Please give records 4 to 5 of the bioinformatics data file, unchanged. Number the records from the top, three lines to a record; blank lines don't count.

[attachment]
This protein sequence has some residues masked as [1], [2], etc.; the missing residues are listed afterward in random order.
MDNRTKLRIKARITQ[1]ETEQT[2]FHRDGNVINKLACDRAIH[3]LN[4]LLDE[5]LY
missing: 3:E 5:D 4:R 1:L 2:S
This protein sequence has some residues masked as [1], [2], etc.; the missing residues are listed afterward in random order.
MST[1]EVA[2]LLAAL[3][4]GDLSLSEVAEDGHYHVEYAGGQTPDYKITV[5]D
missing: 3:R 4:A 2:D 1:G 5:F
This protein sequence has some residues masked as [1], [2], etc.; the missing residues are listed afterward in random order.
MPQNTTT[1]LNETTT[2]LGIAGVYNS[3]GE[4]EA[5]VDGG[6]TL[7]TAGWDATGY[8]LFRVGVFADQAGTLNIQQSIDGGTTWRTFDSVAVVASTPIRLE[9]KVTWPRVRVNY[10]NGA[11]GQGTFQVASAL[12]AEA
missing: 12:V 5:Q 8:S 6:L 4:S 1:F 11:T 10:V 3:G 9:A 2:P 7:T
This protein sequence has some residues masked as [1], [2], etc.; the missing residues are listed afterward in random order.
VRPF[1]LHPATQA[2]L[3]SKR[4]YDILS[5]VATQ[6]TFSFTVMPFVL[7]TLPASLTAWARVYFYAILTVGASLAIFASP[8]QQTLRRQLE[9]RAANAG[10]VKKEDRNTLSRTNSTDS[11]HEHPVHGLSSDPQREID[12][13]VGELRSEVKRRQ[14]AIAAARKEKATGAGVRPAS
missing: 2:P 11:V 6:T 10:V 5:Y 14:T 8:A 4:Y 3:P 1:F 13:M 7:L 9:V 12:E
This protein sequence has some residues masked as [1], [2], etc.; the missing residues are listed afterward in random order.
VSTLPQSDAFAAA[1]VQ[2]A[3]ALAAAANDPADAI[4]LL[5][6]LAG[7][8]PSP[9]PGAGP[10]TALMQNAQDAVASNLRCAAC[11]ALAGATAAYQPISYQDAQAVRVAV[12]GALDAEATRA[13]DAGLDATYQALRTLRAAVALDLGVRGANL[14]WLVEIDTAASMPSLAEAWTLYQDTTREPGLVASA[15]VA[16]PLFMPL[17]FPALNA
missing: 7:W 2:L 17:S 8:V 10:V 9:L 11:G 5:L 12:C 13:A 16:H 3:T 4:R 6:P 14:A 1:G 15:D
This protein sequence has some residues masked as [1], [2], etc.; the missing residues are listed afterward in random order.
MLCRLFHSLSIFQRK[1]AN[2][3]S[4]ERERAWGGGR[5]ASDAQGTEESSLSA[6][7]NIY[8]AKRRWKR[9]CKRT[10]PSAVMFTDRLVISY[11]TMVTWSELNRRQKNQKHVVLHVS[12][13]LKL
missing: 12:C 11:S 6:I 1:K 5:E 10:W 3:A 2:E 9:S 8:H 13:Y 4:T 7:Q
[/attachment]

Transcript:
This protein sequence has some residues masked as [1], [2], etc.; the missing residues are listed afterward in random order.
VRPF[1]LHPATQA[2]L[3]SKR[4]YDILS[5]VATQ[6]TFSFTVMPFVL[7]TLPASLTAWARVYFYAILTVGASLAIFASP[8]QQTLRRQLE[9]RAANAG[10]VKKEDRNTLSRTNSTDS[11]HEHPVHGLSSDPQREID[12][13]VGELRSEVKRRQ[14]AIAAARKEKATGAGVRPAS
missing: 2:P 11:V 6:T 10:V 5:Y 14:T 8:A 4:Y 3:P 1:F 13:M 7:L 9:V 12:E
This protein sequence has some residues masked as [1], [2], etc.; the missing residues are listed afterward in random order.
VSTLPQSDAFAAA[1]VQ[2]A[3]ALAAAANDPADAI[4]LL[5][6]LAG[7][8]PSP[9]PGAGP[10]TALMQNAQDAVASNLRCAAC[11]ALAGATAAYQPISYQDAQAVRVAV[12]GALDAEATRA[13]DAGLDATYQALRTLRAAVALDLGVRGANL[14]WLVEIDTAASMPSLAEAWTLYQDTTREPGLVASA[15]VA[16]PLFMPL[17]FPALNA
missing: 7:W 2:L 17:S 8:V 10:V 9:L 11:G 5:L 12:C 13:A 16:H 3:T 4:R 6:P 14:A 1:G 15:D